Photo credits: Skyler Greene and Jake West.
With EDC Las Vegas wrapped up for its 2018 production, it appears that event attendees have been well behaved.
The Las Vegas Metropolitan Police Department released statistics regarding major arrests made at the festival. The numbers reflected arrests occurring from EDC’s opening day on May 18, to the morning of Saturday, May 19. Police made only 33 arrests in this brief period, 29 of which were narcotic related. The remaining four arrests were misdemeanors. There were, however, no gross misdemeanor arrests made.
Las Vegas PD did not issue any traffic citations or DUIs. There were no traffic accidents or vehicular fatalities reported.
A total of 137,582 people celebrated under EDC’s electric sky on the festival’s first day. Only 32 were expelled from the event.
H/T: Fox 5
With the first day of EDC Las Vegas in the rearview, Dancing Astronaut looks forward to its other two days of music from some of the most forward-thinking acts in the industry. Luckily, for those that couldn’t catch the vibes under the electric sky, EDC Las Vegas will be live streaming the entire weekend. This year, Insomniac’s launched its brand-new Insomniac Channel with a partnership with Live X Live.
Though before we move on, it’s only right to review the best of the best from 2018’s first day. Thanks to Mixcloud user “Buzz Lightyear,” listeners can hear sets from Diplo, Kaskade, Slushii, Mija, and more.
Insomniac added over 25 new artists and 14 events to the fifth annual EDC week in Las Vegas, coinciding with the festival’s 22nd annual installment.
In doing so, the festival welcomes 14 signature party experiences during the week of May 16–23, including the hardstyle focused Basscon Pool Party and two dubstep-fueled Bassrush parties, along with a variety of diverse headliners throughout the week. New programming includes a vast array of parties across the cities hottest nightclubs, including Elephante, Porter Robinson, NGHTMRE, Gryffin, Hot Since 82, Illenium, Yellow Claw, and many more.
Full programming details, more information, and tickets are available here.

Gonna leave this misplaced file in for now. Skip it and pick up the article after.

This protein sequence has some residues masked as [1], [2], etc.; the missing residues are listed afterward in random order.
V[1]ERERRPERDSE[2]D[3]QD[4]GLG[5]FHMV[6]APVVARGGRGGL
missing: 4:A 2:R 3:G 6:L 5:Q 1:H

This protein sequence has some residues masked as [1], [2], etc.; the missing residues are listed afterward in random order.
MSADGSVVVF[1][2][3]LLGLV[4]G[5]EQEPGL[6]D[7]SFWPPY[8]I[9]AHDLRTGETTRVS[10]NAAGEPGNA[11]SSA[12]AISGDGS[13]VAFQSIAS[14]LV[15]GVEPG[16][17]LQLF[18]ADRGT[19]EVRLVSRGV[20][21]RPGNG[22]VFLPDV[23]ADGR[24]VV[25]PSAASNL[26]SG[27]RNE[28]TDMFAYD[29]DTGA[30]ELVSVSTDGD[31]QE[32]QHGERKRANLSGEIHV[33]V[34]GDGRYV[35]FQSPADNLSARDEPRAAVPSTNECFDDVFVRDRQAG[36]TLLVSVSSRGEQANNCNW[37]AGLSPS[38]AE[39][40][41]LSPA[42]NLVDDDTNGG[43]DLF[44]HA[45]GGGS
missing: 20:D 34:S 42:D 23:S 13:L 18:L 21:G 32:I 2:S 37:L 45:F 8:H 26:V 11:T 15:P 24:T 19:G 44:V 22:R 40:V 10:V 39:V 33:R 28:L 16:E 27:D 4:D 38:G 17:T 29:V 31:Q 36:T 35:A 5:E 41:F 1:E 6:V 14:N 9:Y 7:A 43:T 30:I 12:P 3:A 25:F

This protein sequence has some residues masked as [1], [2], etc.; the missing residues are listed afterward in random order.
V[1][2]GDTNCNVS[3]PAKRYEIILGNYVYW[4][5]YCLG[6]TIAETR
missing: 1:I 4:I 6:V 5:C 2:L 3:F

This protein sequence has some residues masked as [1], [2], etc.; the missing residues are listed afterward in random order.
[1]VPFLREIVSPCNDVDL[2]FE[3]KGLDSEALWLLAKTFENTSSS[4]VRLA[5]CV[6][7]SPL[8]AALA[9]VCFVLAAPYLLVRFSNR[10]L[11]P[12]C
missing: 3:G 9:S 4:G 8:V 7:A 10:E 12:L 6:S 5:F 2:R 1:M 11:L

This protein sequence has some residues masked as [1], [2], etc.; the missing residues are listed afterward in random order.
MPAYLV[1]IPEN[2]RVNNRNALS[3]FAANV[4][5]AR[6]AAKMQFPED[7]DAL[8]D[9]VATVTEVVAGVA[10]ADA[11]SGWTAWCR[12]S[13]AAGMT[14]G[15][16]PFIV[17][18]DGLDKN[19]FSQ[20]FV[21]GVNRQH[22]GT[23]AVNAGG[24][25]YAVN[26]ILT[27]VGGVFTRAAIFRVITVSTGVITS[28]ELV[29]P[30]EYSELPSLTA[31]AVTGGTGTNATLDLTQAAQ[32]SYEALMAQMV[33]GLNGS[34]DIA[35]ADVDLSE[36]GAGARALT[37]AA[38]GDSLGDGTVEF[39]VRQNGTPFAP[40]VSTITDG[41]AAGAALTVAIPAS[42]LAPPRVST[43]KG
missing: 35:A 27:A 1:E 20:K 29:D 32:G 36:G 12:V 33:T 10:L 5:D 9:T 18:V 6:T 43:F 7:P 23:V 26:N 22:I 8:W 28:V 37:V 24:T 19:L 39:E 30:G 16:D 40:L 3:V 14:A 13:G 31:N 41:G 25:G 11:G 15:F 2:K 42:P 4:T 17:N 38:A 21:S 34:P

Cue “Sounds That Never Sleep,” a Spotify-supported playlist presented by Insomniac Records. “Sounds That Never Sleep” will curate new releases from artists slated to perform at approaching Insomniac events, while also featuring special guest artist takeovers each Friday.
Soon to appear at Insomniac’s South California festival, Beyond Wonderland, k?d heads the inaugural episode of “Sounds That Never Sleep.” k?d’s takeover entails selections from electronic heavy hitters like Knife Party, Rezz, SLANDER, and more, making for a first installment in the playlist series that bears k?d’s signature stamp of intensity.
“Headliners” rejoice, for Electric Daisy Carnival Las Vegas’ 2018 lineup has at last arrived.
Insomniac CEO Pasquale Rotella surprised EDC Las Vegas ticket holders with a unique Valentine that among other treats, contained candy hearts printed with the names of a select few artists scheduled to perform at the event’s 22nd iteration from May 18-20.
A nod to his love for his patrons, Rotella additionally informed ticket holders that he would announce the event’s 2018 lineup on February 14 during Episode #130 of Night Owl Radio. Now released in its full form, the roster of talent for the festival’s 2018 edition features the likes of Martin Garrix, Armin Van Buuren, Diplo, Afrojack b2b SVDDEN DEATH, Zedd, Tiesto, and more.
History will be made as globally-renowned electronic artists convene for more than 25 b2b performances including Doctor P b2b Flux Pavilion, DJ Stephanie b2b Lady Faith, and 12th Planet b2b Kill The Noise. NGHTMRE & Slander and Tchami and Malaa will additionally present their Gud Vibrations and No Redemption tours, respectively.
Those interested in purchasing tickets to the festival can do so, here.